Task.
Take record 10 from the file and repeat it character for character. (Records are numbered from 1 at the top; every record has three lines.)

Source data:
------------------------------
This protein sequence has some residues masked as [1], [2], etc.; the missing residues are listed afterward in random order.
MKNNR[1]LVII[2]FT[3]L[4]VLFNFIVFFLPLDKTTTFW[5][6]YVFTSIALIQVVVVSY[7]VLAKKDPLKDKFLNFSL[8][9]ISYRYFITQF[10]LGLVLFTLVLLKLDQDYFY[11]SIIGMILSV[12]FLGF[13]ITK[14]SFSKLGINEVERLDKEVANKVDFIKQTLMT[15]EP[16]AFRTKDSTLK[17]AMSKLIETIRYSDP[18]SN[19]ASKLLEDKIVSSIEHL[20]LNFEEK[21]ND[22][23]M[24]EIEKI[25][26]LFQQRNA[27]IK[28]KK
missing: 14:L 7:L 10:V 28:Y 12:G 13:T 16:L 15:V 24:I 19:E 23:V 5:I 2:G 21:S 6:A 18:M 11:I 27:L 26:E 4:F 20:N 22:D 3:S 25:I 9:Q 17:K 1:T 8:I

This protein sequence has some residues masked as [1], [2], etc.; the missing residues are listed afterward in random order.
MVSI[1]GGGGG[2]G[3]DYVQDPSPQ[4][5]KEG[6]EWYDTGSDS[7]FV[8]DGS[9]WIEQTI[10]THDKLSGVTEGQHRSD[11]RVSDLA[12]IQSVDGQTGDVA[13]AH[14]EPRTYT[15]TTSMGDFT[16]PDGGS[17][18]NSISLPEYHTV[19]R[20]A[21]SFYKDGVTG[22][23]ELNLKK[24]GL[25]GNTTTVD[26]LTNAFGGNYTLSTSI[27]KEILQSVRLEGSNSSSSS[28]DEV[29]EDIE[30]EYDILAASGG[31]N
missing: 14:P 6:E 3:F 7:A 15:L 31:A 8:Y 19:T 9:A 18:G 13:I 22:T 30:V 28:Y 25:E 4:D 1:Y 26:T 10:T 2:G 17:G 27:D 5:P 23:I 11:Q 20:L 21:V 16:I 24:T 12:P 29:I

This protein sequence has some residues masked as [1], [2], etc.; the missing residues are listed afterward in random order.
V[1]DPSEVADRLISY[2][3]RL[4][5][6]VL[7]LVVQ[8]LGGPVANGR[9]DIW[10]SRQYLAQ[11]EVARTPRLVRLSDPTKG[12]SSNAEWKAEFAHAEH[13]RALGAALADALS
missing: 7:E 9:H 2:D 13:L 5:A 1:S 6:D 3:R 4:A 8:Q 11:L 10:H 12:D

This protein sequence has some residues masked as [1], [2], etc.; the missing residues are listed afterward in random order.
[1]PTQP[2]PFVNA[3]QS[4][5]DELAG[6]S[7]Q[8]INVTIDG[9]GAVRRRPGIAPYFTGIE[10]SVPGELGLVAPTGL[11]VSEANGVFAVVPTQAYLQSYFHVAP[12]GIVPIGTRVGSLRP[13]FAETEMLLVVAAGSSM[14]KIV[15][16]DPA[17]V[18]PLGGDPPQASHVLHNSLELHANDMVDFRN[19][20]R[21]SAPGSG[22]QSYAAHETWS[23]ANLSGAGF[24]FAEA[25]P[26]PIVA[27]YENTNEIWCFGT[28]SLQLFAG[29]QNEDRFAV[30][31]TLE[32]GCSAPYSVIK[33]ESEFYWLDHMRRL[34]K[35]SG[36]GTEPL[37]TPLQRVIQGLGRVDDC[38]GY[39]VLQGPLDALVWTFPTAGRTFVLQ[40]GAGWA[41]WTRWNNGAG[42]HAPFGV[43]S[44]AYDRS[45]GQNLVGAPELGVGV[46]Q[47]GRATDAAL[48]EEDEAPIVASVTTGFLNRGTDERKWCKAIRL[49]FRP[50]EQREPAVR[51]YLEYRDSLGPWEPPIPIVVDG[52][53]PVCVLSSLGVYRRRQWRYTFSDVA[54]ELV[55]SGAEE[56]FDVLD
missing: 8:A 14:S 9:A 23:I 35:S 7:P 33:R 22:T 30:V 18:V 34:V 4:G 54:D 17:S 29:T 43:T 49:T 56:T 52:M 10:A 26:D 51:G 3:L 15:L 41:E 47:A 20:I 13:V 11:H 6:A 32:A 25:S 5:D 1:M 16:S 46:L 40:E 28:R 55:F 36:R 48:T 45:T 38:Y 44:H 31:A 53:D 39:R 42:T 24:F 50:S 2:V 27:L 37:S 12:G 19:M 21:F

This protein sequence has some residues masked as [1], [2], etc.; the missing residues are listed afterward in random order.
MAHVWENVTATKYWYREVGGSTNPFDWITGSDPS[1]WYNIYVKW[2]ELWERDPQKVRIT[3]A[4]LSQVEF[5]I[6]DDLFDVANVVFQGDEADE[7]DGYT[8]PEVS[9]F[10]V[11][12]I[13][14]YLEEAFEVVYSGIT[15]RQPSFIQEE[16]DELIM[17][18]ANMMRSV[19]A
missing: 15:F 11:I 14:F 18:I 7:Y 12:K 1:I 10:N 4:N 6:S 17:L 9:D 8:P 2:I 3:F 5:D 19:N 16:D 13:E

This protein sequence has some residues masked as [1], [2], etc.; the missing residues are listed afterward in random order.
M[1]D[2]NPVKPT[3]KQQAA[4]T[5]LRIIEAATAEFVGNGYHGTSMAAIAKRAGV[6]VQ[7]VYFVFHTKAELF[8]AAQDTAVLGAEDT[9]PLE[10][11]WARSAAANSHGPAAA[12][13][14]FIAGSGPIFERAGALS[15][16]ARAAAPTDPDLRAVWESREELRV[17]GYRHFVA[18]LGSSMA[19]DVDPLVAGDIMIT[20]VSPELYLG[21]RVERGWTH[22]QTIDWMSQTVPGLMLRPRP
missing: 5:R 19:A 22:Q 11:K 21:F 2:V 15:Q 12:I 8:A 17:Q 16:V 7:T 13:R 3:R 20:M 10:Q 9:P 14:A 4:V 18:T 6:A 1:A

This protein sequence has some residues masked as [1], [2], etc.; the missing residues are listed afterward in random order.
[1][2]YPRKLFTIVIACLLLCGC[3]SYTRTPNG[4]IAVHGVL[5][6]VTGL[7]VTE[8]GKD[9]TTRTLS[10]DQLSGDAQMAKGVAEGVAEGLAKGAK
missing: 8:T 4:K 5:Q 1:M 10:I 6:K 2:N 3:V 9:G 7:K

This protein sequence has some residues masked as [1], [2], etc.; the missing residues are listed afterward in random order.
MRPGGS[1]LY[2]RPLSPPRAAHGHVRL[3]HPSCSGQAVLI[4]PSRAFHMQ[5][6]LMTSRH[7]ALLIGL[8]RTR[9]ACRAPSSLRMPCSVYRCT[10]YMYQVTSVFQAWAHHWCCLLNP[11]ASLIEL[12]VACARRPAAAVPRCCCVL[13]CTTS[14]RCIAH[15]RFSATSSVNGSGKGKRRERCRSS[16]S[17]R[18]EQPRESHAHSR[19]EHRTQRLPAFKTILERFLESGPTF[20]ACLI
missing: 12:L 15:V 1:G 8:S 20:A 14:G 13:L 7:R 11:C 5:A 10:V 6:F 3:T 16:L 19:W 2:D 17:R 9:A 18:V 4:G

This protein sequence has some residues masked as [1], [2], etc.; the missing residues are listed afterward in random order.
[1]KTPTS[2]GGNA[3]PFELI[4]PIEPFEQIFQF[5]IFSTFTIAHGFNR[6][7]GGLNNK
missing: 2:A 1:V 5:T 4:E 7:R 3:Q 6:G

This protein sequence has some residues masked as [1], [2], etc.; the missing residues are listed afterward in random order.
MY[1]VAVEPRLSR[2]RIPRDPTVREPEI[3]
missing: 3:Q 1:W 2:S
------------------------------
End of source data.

This protein sequence has some residues masked as [1], [2], etc.; the missing residues are listed afterward in random order.
MY[1]VAVEPRLSR[2]RIPRDPTVREPEI[3]
missing: 3:Q 1:W 2:S